A month after the UTU filed a lawsuit in federal court to block a railroad demand to bargain over “staffing and consolidation,” the carriers have withdrawn that demand from their Railway Labor Act Section 6 notices.
In a letter to UTU International President Mike Futhey, the National Carriers’ Conference Committee (NCCC), which represents most major railroads in national contract negotiations, said it “will withdraw, without prejudice, the proposal set forth in the paragraph entitled ‘Staffing and Consolidation'” in exchange for the UTU dismissing, “without prejudice,” its lawsuit.
“These undertakings,” said the NCCC, “are made in connection with each party’s desire to facilitate pursuit of a successful resolution of the 2010 bargaining round without further litigation and are without prejudice to their respective positions.”
The UTU interpreted the demand regarding “Staffing and Consolidation” as a renewed attempt by the carriers to seek one-person crew operations. A federal court had ruled in March 2006 — during the previous round of national negotiations — that the UTU had no obligation to bargain nationally over a carrier demand to eliminate conductor and brakemen positions on all through-freight trains.
The UTU position– then, and now — is that existing agreements relating to minimum train crew size are negotiated on a railroad-by-railroad basis through UTU general committees of adjustment, and any attempt by the carriers to change those agreements must be handled at the general committee level and not in so-called national handling where the major railroads coordinate their bargaining through the NCCC.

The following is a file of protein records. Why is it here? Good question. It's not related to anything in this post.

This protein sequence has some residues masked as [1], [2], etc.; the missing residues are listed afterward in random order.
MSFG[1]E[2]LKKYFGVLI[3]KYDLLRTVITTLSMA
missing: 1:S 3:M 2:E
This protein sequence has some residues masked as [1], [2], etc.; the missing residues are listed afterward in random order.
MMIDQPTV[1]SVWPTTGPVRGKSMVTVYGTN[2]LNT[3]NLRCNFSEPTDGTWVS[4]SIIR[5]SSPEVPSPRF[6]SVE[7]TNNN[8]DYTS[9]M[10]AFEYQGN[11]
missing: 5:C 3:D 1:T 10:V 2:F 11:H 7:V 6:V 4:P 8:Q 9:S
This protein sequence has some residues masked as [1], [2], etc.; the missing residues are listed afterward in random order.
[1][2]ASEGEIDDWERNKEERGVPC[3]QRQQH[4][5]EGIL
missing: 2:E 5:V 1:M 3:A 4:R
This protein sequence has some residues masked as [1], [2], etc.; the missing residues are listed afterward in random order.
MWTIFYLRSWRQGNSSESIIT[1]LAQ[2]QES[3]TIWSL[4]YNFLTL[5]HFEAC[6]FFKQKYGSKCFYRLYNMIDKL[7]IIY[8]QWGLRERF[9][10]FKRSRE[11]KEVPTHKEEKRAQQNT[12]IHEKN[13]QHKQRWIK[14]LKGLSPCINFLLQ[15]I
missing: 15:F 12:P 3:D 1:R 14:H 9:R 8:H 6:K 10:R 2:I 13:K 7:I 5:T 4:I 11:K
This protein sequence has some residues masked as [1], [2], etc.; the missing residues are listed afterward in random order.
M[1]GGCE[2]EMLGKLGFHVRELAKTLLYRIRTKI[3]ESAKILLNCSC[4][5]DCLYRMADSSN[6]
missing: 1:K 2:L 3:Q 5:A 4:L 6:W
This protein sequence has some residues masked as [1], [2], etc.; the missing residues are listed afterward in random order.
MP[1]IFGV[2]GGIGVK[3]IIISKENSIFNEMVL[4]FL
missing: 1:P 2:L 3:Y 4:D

The agreement by the NCCC to withdraw its “Staffing and Consolidation” demand — in exchange for the UTU withdrawing its court action — followed a meeting between Futhey and the NCCC’s chief negotiator, Ken Gradia, on Dec. 8.
Said the NCCC in its letter to Futhey withdrawing the demand, “During our Dec. 8, 2009, initial conference on our respective Section 6 proposals for the 2010 bargaining round, we had a candid discussion about the parties’ respective concerns and goals.
“In the course of that exchange, we affirmed our shared conviction that voluntary agreements are always in the parties’ best interests and our joint desire to facilitate and encourage the exploration of opportunities for mutually beneficial solutions to each side’s needs without restraint. In particular, we discussed the benefits to both parties of eliminating potential impediments to successful negotiations where feasible,” said the NCCC.
To keep current on this round of national handling, click on the “National Rail Contract” link at www.utu.org.